Orchestra Web Sites And Profitability

Shortly after publishing the 1st Annual Adaptistration Orchestra Website Review I received a number of email messages from orchestra managers (mostly from Finance Directors) that all asked a variation of the following question:

“How can our website be bad if it makes a profit?”

Good question; it’s also a revealing insight into some of the static thinking that goes on the industry (and non profits in general!). 

Measuring the success of a website purely by profitability is dangerous.  If you make a profit does that mean the site is fine as is?  When I reviewed the web sites, I didn’t take into account if it was profitable or not.  Instead, the examination focused on core issues which every orchestra should consider paramount for their website. 

Of the 71 orchestras I reviewed for the rankings, only 25% responded with some detailed information.  Of those, 55% provided enough information to determine a profit percentage.

The information provided was also inconsistent as some offered figures detailing complete costs for maintaining their site, including salary figures, and others didn’t.  Some orchestras even have a sort of bartered agreement with some website providers and designers, so the actual out of pocket cost isn’t readily available.

In some cases, the profit figures are also ambiguous.  For example, orchestras that use a third party sales agent, such as Ticketmaster, loose a sizeable percentage of each sale in fees they wouldn’t have to otherwise pay if everything was run through their own box office.

But regardless of those issues here’s what I was able to compile based the information that was provided:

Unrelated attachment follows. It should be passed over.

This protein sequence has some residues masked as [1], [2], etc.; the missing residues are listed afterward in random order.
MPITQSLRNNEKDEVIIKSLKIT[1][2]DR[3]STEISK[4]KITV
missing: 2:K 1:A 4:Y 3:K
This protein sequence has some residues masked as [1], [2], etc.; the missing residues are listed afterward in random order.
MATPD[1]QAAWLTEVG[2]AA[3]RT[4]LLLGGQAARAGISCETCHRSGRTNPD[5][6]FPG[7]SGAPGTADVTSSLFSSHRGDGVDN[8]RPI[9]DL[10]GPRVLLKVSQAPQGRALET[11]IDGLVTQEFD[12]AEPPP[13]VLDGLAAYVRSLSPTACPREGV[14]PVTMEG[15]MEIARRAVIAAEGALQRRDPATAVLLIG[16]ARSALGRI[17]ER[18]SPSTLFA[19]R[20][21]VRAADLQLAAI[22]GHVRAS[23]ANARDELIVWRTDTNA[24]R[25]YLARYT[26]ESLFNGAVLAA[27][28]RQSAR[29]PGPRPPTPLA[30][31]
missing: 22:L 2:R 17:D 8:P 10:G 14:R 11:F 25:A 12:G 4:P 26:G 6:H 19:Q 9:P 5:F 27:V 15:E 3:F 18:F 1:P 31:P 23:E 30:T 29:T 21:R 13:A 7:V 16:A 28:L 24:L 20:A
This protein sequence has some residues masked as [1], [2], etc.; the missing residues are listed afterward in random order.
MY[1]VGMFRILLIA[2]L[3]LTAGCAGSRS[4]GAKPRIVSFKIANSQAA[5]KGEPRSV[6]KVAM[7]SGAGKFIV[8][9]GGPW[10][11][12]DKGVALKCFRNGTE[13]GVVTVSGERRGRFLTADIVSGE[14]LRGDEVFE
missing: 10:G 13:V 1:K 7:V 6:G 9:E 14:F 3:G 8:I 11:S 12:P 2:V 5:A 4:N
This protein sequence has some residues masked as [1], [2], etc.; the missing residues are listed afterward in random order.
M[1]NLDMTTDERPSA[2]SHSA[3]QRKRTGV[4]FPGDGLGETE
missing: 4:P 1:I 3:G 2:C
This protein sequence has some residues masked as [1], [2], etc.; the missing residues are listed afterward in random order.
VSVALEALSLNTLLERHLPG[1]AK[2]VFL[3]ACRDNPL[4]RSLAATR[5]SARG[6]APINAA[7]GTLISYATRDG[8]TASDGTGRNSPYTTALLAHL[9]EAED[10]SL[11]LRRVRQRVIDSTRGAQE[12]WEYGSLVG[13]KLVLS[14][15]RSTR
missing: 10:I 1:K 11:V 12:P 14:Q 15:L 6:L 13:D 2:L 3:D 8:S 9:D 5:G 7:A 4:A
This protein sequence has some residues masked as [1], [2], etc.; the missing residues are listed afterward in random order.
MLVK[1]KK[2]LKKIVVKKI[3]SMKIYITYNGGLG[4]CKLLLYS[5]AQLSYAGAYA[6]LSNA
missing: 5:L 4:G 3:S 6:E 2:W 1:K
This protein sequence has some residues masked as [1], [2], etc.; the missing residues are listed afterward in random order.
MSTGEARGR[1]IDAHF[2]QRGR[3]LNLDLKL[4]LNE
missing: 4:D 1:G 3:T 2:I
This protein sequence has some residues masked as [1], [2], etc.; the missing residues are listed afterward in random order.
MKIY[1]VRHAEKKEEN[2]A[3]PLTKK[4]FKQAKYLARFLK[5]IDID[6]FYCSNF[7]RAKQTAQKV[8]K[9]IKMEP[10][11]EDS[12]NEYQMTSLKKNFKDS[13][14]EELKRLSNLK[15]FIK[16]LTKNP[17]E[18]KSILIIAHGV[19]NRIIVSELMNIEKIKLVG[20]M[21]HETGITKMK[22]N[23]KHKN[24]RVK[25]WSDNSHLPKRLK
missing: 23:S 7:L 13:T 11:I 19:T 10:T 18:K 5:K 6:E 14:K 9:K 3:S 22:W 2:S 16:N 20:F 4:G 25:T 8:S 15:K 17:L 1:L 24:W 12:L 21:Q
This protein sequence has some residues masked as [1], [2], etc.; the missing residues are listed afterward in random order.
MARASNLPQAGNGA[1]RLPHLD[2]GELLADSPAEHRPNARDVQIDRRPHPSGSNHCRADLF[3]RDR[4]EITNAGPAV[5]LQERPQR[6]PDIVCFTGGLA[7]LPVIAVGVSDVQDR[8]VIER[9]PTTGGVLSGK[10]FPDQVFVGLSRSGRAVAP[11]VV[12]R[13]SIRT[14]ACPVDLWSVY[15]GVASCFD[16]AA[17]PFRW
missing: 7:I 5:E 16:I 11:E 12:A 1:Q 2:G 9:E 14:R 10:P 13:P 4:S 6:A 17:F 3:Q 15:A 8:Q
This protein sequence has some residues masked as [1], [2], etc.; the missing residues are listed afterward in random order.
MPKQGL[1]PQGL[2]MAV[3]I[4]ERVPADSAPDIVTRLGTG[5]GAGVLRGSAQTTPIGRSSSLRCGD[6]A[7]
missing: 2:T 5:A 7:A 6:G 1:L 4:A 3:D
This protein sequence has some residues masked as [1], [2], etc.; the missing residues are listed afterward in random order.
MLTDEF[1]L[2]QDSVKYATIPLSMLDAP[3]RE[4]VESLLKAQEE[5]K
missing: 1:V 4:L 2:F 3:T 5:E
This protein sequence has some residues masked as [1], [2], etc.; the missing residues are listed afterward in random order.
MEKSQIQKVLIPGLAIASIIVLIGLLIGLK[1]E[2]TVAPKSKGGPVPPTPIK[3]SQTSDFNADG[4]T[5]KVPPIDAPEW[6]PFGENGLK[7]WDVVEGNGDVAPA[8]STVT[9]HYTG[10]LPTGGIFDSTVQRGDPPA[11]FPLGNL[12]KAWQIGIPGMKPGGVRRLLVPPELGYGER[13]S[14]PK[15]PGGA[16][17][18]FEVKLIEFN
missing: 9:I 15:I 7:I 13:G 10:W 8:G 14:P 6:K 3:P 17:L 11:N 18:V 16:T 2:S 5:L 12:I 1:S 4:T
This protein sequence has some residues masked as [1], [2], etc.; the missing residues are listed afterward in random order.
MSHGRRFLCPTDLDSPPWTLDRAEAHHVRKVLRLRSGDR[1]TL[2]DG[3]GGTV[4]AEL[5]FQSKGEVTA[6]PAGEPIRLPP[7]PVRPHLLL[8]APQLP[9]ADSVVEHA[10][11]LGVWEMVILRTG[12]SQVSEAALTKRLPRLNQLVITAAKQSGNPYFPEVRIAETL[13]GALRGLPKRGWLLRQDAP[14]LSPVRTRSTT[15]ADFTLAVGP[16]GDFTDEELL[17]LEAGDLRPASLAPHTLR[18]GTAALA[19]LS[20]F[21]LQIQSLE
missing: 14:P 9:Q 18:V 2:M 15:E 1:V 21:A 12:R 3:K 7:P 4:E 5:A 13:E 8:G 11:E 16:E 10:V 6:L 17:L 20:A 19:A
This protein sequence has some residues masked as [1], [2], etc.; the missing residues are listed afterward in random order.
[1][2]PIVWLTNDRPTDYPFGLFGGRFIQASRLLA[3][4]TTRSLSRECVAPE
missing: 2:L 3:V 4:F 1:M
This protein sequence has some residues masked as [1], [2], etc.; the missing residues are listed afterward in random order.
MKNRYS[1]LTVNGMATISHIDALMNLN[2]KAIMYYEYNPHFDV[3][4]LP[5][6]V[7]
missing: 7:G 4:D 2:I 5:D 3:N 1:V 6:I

• The average annual gross sales income was $334,976
  • The average annual cost for operating a website was $24,115
  • The average annual net profit was $351,814
  • The average annual profit percentage was 1414%

So we come back to the original question: How can our website be bad if it makes a profit?

For example, let’s look at the Grand Rapids Symphony website (let me thank the folks at Grand Rapids in advance for voluntarily providing information about their website and being a good sport about my using them as an example).  They finished in 52nd place with a grade of F, but their website earned a 1,328% profit ($100,000 in gross revenues and $7,000 in annual operating costs).

Many of the financial folks in this industry would wonder why a 1,328% profit is a bad thing.  And it all has to come back to the issues mentioned at the top of the article: atrophy.

Grand Rapids was able to sell $100,000 worth of tickets on their website even with the following problems:

  • There’s no interactive calendar, you have to jump through several pages and do a great deal of scrolling in order to find a particular concert in any given month.
  • There’s no easy way to determine which concert is coming up next on the home page.  Instead it’s filled with a bunch of neat photos of some upcoming concerts which aren’t placed in any particular order.  Then you would have to go to their concert calendar (via several clicks) to see if any of those concerts are actually the next event.

Finding an approaching concert is difficult and frustrating if you don’t’ have much time to spend digging through the site.  Can you imagine how many more tickets they could sell if they improved and streamlined all of those issues?

Then there’s the actual purchasing experience:

  • I dare you to go try and buy a ticket from the Grand Rapids site by following what would be a logical path; clicking on the “Tickets” link front he home page.  Once you do, you’re sent to another generic navigation page where you can select between the type of tickets you wish to purchase, for example subscriptions, special events, or single tickets.
  • When you select the link for “Single Tickets” you arrive at a page detailing a generic pricing structure (it takes a few moments to determine what concert series each price structure is related to and if it’s what you need).